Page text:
Science.gov (United States)

    Ji, Xiaoyuan; Peng, Fei; Zhong, Yiling; Su, Yuanyuan; He, Yao

    2014-12-01

    The marriage of nanomaterials with biology has significantly promoted advancement of biological techniques, profoundly facilitating basic research and practical applications in biological and biomedical fields. Taking advantages of unique optical properties (e.g., strong fluorescence, robust photostability, size-tunable emission wavelengths, etc.), fluorescent quantum dots (QDs), appearing as high-performance biological fluorescent nanoprobes, have been extensively explored for a variety of biomedical optical imaging applications. In this review, we present representative synthetic strategies for preparation of QDs and their applications in biomedical optical imaging, as well as risk assessments in vitro and in vivo. Briefly, we first summarize recent progress in fabrication of QDs via two rudimentary approaches, i.e., organometallic route and aqueous synthesis. Next we present representative achievement in QDs-based in vitro and in vivo biomedical optical imaging applications. We further discuss the toxicity assessment of QDs, ranging from cell studies to animal models. In the final section, we discuss challenges and perspectives for the QDs-relative bioapplications in the future.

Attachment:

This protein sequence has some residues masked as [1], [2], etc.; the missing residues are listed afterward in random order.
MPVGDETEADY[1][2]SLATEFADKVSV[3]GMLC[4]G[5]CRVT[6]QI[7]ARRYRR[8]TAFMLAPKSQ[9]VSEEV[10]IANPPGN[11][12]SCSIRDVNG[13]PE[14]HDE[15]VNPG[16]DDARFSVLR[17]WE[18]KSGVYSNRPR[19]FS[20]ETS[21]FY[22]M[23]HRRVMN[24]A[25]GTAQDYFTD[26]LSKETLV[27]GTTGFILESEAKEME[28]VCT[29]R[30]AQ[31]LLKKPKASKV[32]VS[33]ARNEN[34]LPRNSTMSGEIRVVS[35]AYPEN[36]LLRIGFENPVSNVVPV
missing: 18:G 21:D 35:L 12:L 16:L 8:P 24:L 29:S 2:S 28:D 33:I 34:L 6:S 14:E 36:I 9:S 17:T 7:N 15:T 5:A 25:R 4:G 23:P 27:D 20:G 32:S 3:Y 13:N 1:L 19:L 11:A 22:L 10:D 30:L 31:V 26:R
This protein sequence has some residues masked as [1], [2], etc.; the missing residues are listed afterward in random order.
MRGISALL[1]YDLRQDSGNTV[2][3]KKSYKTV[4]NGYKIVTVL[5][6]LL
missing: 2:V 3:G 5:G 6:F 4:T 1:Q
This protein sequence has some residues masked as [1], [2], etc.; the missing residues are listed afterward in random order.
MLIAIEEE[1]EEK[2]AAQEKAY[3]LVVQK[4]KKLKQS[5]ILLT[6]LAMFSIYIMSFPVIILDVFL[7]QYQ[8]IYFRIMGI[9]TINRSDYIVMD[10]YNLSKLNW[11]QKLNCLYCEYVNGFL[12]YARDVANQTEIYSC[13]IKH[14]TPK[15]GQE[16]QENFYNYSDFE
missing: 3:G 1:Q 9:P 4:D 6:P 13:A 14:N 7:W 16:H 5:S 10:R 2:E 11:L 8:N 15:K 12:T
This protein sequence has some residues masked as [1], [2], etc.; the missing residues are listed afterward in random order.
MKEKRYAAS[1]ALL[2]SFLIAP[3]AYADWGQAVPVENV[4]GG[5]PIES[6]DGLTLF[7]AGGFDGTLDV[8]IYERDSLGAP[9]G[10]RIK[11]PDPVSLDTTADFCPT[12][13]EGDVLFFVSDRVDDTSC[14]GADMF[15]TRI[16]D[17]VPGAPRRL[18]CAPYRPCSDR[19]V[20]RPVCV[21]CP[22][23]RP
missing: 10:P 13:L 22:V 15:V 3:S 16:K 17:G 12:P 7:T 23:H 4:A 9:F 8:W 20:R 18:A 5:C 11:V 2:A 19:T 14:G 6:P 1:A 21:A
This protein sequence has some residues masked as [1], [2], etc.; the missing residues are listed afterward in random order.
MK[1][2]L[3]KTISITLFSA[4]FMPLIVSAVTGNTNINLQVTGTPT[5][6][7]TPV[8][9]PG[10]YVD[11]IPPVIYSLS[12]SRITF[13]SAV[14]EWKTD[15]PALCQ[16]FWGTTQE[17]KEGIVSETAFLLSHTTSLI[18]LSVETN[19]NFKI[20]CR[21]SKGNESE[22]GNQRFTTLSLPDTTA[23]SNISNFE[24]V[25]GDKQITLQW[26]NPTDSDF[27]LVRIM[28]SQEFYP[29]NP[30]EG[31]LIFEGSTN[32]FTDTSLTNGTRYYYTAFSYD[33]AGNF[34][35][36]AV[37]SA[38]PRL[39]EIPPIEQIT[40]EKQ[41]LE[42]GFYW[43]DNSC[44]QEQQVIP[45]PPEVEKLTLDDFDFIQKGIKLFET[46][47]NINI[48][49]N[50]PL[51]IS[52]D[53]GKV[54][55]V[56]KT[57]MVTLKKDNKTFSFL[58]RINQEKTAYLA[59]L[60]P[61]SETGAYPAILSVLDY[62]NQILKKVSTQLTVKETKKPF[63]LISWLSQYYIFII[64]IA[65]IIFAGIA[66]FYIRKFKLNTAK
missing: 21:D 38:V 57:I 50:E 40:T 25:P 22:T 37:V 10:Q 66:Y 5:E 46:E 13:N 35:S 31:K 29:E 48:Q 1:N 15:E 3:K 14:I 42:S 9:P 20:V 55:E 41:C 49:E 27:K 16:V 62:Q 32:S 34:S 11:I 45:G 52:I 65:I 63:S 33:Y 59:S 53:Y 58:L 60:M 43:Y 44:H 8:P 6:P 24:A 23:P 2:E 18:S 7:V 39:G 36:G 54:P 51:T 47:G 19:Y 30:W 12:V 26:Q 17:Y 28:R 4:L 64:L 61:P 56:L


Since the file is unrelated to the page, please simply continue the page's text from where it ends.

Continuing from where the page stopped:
20. Synthesis of Photochromic Oligophenylenimines: Optical and Computational Studies

    Directory of Open Access Journals (Sweden)

    Armando I. Martínez Pérez

    2015-03-01